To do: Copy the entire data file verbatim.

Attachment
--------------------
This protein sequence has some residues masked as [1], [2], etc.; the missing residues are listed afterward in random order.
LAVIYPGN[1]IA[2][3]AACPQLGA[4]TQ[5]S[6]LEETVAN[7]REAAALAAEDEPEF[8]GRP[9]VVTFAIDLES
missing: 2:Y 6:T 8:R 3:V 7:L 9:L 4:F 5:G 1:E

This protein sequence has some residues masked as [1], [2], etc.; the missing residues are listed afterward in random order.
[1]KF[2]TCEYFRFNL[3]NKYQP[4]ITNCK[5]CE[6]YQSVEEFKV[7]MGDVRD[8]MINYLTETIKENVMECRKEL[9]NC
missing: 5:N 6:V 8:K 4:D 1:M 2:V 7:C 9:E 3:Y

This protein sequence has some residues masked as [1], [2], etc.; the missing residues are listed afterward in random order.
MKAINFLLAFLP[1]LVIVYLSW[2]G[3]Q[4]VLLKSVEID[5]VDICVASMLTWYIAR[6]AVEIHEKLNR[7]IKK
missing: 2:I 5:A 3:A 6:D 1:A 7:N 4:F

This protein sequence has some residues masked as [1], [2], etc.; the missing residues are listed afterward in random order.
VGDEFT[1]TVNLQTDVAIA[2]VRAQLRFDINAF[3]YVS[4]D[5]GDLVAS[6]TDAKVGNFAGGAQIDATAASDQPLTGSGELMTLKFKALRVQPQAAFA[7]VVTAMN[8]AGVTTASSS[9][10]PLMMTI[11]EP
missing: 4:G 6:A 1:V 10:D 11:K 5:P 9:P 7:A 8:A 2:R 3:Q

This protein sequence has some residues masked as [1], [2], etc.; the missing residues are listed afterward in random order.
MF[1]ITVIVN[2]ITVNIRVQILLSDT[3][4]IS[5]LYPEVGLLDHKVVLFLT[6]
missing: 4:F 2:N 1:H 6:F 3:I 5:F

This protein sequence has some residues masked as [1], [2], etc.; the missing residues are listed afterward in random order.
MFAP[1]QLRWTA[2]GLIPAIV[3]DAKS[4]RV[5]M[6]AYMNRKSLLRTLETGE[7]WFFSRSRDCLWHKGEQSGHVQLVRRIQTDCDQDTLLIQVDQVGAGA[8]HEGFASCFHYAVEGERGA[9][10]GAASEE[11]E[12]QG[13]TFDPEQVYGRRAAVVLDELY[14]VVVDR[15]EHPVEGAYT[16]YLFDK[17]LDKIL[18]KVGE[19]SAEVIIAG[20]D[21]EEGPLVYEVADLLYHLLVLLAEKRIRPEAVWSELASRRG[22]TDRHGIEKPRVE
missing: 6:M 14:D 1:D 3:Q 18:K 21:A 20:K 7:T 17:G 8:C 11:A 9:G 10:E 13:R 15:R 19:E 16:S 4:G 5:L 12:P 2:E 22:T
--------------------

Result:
This protein sequence has some residues masked as [1], [2], etc.; the missing residues are listed afterward in random order.
LAVIYPGN[1]IA[2][3]AACPQLGA[4]TQ[5]S[6]LEETVAN[7]REAAALAAEDEPEF[8]GRP[9]VVTFAIDLES
missing: 2:Y 6:T 8:R 3:V 7:L 9:L 4:F 5:G 1:E

This protein sequence has some residues masked as [1], [2], etc.; the missing residues are listed afterward in random order.
[1]KF[2]TCEYFRFNL[3]NKYQP[4]ITNCK[5]CE[6]YQSVEEFKV[7]MGDVRD[8]MINYLTETIKENVMECRKEL[9]NC
missing: 5:N 6:V 8:K 4:D 1:M 2:V 7:C 9:E 3:Y

This protein sequence has some residues masked as [1], [2], etc.; the missing residues are listed afterward in random order.
MKAINFLLAFLP[1]LVIVYLSW[2]G[3]Q[4]VLLKSVEID[5]VDICVASMLTWYIAR[6]AVEIHEKLNR[7]IKK
missing: 2:I 5:A 3:A 6:D 1:A 7:N 4:F

This protein sequence has some residues masked as [1], [2], etc.; the missing residues are listed afterward in random order.
VGDEFT[1]TVNLQTDVAIA[2]VRAQLRFDINAF[3]YVS[4]D[5]GDLVAS[6]TDAKVGNFAGGAQIDATAASDQPLTGSGELMTLKFKALRVQPQAAFA[7]VVTAMN[8]AGVTTASSS[9][10]PLMMTI[11]EP
missing: 4:G 6:A 1:V 10:D 11:K 5:P 9:P 7:A 8:A 2:R 3:Q

This protein sequence has some residues masked as [1], [2], etc.; the missing residues are listed afterward in random order.
MF[1]ITVIVN[2]ITVNIRVQILLSDT[3][4]IS[5]LYPEVGLLDHKVVLFLT[6]
missing: 4:F 2:N 1:H 6:F 3:I 5:F

This protein sequence has some residues masked as [1], [2], etc.; the missing residues are listed afterward in random order.
MFAP[1]QLRWTA[2]GLIPAIV[3]DAKS[4]RV[5]M[6]AYMNRKSLLRTLETGE[7]WFFSRSRDCLWHKGEQSGHVQLVRRIQTDCDQDTLLIQVDQVGAGA[8]HEGFASCFHYAVEGERGA[9][10]GAASEE[11]E[12]QG[13]TFDPEQVYGRRAAVVLDELY[14]VVVDR[15]EHPVEGAYT[16]YLFDK[17]LDKIL[18]KVGE[19]SAEVIIAG[20]D[21]EEGPLVYEVADLLYHLLVLLAEKRIRPEAVWSELASRRG[22]TDRHGIEKPRVE
missing: 6:M 14:D 1:D 3:Q 18:K 21:A 20:K 7:T 17:G 8:C 11:A 9:G 10:E 13:R 15:R 19:E 16:S 4:G 5:L 12:P 2:E 22:T